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Canon Legria FS21 Review

Key Specifications

  • Review Price: £379.99

Although high definition camcorders started to reach affordable levels in 2008, the credit crunch has pushed prices back up. So you may now consider the 2009 models too pricey again and instead plan to stick with standard definition. There are other reasons to eschew the higher resolution, though, many of which are epitomised by Canon’s Legria FS21. The successor to the FS11, it’s light and compact, yet promises quality and features beyond its size, with storage and battery life for hours of shooting.

Internally, the FS21 isn’t that different from its predecessor. The sensor is still a 1/6in CCD with 1.07-megapixels. The maximum still image resolution remains a modest 1,152 x 864, and 710,000 pixels are employed when shooting video. Since this is about 70 per cent more than is required for standard definition video at 720 x 576, Canon can extend the already enormous 37x optical zoom to 45x with its Advanced Zoom system. This is a digital zoom, but without the loss of detail usually associated with expanding the frame digitally. You can turn on digital zoom as well, with a ludicrous 2,000x factor, but you won’t be able to make out anything at full telephoto. Amorphous blotches of colour will be all you can see.

This model also includes 16GB of flash memory and offers the same three quality modes as the FS11, ranging from LP at 3Mbits/sec to XP at 9Mbits/sec. Even in the top mode, the onboard memory will be sufficient for over three and a half hours of footage. There is also an SD memory card slot hidden in the same compartment as the battery. The latter is reassuringly large and provides over three hours of power, which is a good thing as the captive format means that there will be no option for a larger battery.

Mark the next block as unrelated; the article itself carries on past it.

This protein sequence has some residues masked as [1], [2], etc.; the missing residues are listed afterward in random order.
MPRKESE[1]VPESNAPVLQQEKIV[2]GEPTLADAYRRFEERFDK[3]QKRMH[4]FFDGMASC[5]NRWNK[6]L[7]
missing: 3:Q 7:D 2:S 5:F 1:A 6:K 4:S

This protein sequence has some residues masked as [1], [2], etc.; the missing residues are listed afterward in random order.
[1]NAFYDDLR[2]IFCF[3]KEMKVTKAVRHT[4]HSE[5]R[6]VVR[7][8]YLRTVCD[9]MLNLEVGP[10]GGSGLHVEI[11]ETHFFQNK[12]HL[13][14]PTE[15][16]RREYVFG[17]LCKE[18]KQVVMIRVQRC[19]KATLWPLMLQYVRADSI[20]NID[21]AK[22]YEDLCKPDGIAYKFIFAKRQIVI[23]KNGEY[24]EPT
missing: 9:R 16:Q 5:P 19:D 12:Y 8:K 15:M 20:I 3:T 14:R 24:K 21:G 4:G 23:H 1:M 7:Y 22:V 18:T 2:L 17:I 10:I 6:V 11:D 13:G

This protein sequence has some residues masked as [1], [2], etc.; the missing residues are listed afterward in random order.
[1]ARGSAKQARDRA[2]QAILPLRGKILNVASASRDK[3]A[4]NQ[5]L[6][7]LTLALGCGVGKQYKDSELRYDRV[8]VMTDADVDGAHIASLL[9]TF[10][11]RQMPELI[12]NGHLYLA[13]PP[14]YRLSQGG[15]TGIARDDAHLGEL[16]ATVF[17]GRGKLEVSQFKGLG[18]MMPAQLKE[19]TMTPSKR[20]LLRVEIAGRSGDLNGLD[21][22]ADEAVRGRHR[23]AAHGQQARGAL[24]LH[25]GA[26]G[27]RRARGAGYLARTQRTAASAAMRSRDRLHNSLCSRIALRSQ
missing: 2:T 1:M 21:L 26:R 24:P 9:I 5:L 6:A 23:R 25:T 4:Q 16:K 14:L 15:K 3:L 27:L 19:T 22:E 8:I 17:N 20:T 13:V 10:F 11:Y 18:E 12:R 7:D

Where higher-end features are concerned, the FS21 sits in a slightly curious halfway house between pure point-and-shoot and more serious camcorders. It doesn’t have a lens ring or accessory shoe, but Canon has blessed it with mini-jacks for an external microphone and headphones. The latter also doubles as an AV output, with the function switchable in the menu.

The expanded joystick capabilities of Canon’s high definition Legria models has been brought over to the FS21, although the range of settings available is far fewer. Flicking the joystick up provides immediate access to turning the LED video light and a chosen digital effect on and off, as well as toggling backlight compensation. It also enables the exposure control and manual focus, which are then configured by flicking the joystick left or right. The final option accessible via the joystick is the Pre-REC function. This continually buffers video to memory, so a few seconds ahead of when you press record are tacked onto your footage, vastly reducing your chances of missing an important moment.